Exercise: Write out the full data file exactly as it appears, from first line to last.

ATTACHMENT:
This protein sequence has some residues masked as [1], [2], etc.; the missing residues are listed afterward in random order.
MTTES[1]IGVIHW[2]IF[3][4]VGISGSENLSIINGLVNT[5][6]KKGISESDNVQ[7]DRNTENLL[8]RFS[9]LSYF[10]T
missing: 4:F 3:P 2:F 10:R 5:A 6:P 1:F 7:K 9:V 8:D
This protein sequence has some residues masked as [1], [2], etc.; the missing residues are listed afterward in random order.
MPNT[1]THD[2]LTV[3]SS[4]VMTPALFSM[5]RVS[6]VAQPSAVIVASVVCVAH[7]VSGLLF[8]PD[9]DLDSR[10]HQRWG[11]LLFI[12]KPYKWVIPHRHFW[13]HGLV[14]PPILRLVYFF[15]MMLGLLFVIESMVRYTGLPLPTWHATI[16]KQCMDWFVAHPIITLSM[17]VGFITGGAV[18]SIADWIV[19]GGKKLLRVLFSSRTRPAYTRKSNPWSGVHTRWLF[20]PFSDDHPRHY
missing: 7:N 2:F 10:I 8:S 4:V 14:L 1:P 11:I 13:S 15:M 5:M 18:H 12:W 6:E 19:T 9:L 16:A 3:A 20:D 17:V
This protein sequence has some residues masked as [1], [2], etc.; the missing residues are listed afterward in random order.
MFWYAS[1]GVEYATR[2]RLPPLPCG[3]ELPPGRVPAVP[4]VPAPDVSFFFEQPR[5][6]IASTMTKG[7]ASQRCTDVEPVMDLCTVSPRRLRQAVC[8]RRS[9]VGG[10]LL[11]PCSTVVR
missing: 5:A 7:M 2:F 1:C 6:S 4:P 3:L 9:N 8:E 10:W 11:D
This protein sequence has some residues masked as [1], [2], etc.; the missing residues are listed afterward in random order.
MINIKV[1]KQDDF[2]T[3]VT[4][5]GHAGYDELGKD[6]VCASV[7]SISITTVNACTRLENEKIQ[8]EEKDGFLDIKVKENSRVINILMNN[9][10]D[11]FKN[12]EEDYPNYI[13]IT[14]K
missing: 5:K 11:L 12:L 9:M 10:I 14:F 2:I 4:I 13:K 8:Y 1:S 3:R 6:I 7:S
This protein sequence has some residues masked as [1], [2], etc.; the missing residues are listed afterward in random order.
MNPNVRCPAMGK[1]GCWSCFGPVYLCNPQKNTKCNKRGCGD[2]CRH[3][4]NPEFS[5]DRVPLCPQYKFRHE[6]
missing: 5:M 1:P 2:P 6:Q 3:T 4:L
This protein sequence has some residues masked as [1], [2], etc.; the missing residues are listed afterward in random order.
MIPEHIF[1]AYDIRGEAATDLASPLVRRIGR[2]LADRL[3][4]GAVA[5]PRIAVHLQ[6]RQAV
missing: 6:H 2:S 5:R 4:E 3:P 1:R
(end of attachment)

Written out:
This protein sequence has some residues masked as [1], [2], etc.; the missing residues are listed afterward in random order.
MTTES[1]IGVIHW[2]IF[3][4]VGISGSENLSIINGLVNT[5][6]KKGISESDNVQ[7]DRNTENLL[8]RFS[9]LSYF[10]T
missing: 4:F 3:P 2:F 10:R 5:A 6:P 1:F 7:K 9:V 8:D
This protein sequence has some residues masked as [1], [2], etc.; the missing residues are listed afterward in random order.
MPNT[1]THD[2]LTV[3]SS[4]VMTPALFSM[5]RVS[6]VAQPSAVIVASVVCVAH[7]VSGLLF[8]PD[9]DLDSR[10]HQRWG[11]LLFI[12]KPYKWVIPHRHFW[13]HGLV[14]PPILRLVYFF[15]MMLGLLFVIESMVRYTGLPLPTWHATI[16]KQCMDWFVAHPIITLSM[17]VGFITGGAV[18]SIADWIV[19]GGKKLLRVLFSSRTRPAYTRKSNPWSGVHTRWLF[20]PFSDDHPRHY
missing: 7:N 2:F 10:I 8:S 4:V 14:L 1:P 11:I 13:S 15:M 5:M 18:H 12:W 6:E 19:T 9:L 16:A 3:A 20:D 17:V
This protein sequence has some residues masked as [1], [2], etc.; the missing residues are listed afterward in random order.
MFWYAS[1]GVEYATR[2]RLPPLPCG[3]ELPPGRVPAVP[4]VPAPDVSFFFEQPR[5][6]IASTMTKG[7]ASQRCTDVEPVMDLCTVSPRRLRQAVC[8]RRS[9]VGG[10]LL[11]PCSTVVR
missing: 5:A 7:M 2:F 1:C 6:S 4:P 3:L 9:N 8:E 10:W 11:D
This protein sequence has some residues masked as [1], [2], etc.; the missing residues are listed afterward in random order.
MINIKV[1]KQDDF[2]T[3]VT[4][5]GHAGYDELGKD[6]VCASV[7]SISITTVNACTRLENEKIQ[8]EEKDGFLDIKVKENSRVINILMNN[9][10]D[11]FKN[12]EEDYPNYI[13]IT[14]K
missing: 5:K 11:L 12:L 9:M 10:I 14:F 2:I 4:I 13:K 8:Y 1:S 3:R 6:I 7:S
This protein sequence has some residues masked as [1], [2], etc.; the missing residues are listed afterward in random order.
MNPNVRCPAMGK[1]GCWSCFGPVYLCNPQKNTKCNKRGCGD[2]CRH[3][4]NPEFS[5]DRVPLCPQYKFRHE[6]
missing: 5:M 1:P 2:P 6:Q 3:T 4:L
This protein sequence has some residues masked as [1], [2], etc.; the missing residues are listed afterward in random order.
MIPEHIF[1]AYDIRGEAATDLASPLVRRIGR[2]LADRL[3][4]GAVA[5]PRIAVHLQ[6]RQAV
missing: 6:H 2:S 5:R 4:E 3:P 1:R